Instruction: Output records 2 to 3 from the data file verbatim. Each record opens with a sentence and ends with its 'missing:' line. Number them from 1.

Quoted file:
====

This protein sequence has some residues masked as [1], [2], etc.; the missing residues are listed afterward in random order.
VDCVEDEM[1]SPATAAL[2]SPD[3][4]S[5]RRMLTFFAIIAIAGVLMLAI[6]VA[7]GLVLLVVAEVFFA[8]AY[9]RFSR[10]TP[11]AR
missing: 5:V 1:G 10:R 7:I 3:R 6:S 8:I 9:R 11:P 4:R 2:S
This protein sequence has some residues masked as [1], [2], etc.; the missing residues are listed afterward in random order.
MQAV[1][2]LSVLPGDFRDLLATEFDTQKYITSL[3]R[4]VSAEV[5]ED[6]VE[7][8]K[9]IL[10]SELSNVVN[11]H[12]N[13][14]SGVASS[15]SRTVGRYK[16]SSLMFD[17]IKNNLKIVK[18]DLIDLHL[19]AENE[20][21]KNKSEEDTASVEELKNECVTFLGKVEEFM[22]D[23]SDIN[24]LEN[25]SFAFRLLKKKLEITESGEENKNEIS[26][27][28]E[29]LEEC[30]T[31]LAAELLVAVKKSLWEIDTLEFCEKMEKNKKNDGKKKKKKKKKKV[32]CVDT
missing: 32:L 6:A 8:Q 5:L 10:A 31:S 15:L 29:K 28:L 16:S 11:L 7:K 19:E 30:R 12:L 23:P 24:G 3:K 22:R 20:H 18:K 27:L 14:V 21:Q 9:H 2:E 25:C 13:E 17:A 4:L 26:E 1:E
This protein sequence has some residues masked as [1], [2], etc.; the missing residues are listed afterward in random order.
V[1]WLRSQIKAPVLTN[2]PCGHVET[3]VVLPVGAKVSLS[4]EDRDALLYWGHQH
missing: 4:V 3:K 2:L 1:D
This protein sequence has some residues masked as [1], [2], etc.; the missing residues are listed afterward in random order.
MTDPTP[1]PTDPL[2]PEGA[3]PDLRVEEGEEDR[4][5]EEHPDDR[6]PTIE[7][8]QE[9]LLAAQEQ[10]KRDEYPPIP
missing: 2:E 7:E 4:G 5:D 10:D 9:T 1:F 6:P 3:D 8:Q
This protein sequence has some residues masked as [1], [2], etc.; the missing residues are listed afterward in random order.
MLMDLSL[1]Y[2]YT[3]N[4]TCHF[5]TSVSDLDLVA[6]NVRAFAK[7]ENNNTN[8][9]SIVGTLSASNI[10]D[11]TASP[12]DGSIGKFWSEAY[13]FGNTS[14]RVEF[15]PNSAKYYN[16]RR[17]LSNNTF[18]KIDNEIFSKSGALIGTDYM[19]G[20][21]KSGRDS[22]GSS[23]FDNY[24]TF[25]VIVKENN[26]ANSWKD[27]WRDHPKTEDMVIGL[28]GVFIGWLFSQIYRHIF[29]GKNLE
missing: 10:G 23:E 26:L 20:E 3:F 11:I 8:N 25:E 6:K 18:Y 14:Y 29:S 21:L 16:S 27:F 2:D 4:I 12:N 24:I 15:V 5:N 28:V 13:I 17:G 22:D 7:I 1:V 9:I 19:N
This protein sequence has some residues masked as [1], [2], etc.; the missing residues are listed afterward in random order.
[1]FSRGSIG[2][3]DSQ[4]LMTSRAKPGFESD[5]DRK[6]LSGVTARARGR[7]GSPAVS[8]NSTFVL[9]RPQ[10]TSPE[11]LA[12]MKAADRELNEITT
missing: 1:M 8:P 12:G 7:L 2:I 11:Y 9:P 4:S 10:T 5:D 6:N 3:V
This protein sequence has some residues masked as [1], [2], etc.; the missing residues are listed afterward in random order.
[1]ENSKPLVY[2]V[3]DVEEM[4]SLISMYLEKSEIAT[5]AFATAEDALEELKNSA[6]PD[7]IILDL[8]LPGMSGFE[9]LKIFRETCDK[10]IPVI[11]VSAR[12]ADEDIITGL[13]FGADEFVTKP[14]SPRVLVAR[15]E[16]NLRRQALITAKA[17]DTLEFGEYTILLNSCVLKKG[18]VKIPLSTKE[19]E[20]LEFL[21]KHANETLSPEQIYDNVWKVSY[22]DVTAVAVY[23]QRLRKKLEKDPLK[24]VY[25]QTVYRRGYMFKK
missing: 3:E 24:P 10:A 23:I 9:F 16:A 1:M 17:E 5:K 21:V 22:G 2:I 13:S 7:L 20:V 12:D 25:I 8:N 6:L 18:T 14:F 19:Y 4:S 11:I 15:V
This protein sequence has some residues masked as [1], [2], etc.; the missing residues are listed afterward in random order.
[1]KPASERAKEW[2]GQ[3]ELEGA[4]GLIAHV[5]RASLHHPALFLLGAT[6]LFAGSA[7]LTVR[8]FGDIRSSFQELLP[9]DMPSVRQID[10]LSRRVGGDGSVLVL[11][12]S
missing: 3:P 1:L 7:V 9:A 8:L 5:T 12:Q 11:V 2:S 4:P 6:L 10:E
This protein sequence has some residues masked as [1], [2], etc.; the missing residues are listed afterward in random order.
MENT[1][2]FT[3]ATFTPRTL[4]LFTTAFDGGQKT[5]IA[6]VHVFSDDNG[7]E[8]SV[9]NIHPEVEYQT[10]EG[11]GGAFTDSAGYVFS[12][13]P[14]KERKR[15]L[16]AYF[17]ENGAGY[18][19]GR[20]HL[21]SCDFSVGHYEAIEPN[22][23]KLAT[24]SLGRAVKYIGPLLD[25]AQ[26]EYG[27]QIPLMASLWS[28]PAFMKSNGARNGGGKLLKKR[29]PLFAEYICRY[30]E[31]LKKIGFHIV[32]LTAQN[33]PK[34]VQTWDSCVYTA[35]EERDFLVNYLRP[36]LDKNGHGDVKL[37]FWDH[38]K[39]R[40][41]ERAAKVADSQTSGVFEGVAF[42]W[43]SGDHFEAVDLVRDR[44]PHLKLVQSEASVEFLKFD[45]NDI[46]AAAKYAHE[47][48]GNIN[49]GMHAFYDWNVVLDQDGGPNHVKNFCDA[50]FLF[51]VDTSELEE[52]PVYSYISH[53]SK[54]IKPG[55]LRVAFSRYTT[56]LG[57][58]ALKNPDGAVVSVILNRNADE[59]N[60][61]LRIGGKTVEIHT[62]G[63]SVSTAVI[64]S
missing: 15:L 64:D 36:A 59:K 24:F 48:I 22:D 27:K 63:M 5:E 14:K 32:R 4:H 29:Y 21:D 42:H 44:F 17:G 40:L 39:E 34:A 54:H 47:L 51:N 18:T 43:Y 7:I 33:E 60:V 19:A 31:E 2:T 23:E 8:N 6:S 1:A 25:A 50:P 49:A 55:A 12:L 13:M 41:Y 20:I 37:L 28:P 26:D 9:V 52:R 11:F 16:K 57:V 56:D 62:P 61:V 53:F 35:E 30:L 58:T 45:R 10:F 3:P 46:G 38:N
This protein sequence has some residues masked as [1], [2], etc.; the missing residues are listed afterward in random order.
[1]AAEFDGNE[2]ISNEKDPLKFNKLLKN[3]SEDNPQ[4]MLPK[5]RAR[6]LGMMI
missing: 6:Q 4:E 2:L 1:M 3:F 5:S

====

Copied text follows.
This protein sequence has some residues masked as [1], [2], etc.; the missing residues are listed afterward in random order.
MQAV[1][2]LSVLPGDFRDLLATEFDTQKYITSL[3]R[4]VSAEV[5]ED[6]VE[7][8]K[9]IL[10]SELSNVVN[11]H[12]N[13][14]SGVASS[15]SRTVGRYK[16]SSLMFD[17]IKNNLKIVK[18]DLIDLHL[19]AENE[20][21]KNKSEEDTASVEELKNECVTFLGKVEEFM[22]D[23]SDIN[24]LEN[25]SFAFRLLKKKLEITESGEENKNEIS[26][27][28]E[29]LEEC[30]T[31]LAAELLVAVKKSLWEIDTLEFCEKMEKNKKNDGKKKKKKKKKKV[32]CVDT
missing: 32:L 6:A 8:Q 5:L 10:A 31:S 15:L 29:K 28:L 16:S 11:L 7:K 19:E 30:R 12:L 23:P 24:G 3:K 22:R 20:H 18:K 27:L 14:V 21:Q 9:H 2:E 25:C 13:E 17:A 4:L 26:E 1:E
This protein sequence has some residues masked as [1], [2], etc.; the missing residues are listed afterward in random order.
V[1]WLRSQIKAPVLTN[2]PCGHVET[3]VVLPVGAKVSLS[4]EDRDALLYWGHQH
missing: 4:V 3:K 2:L 1:D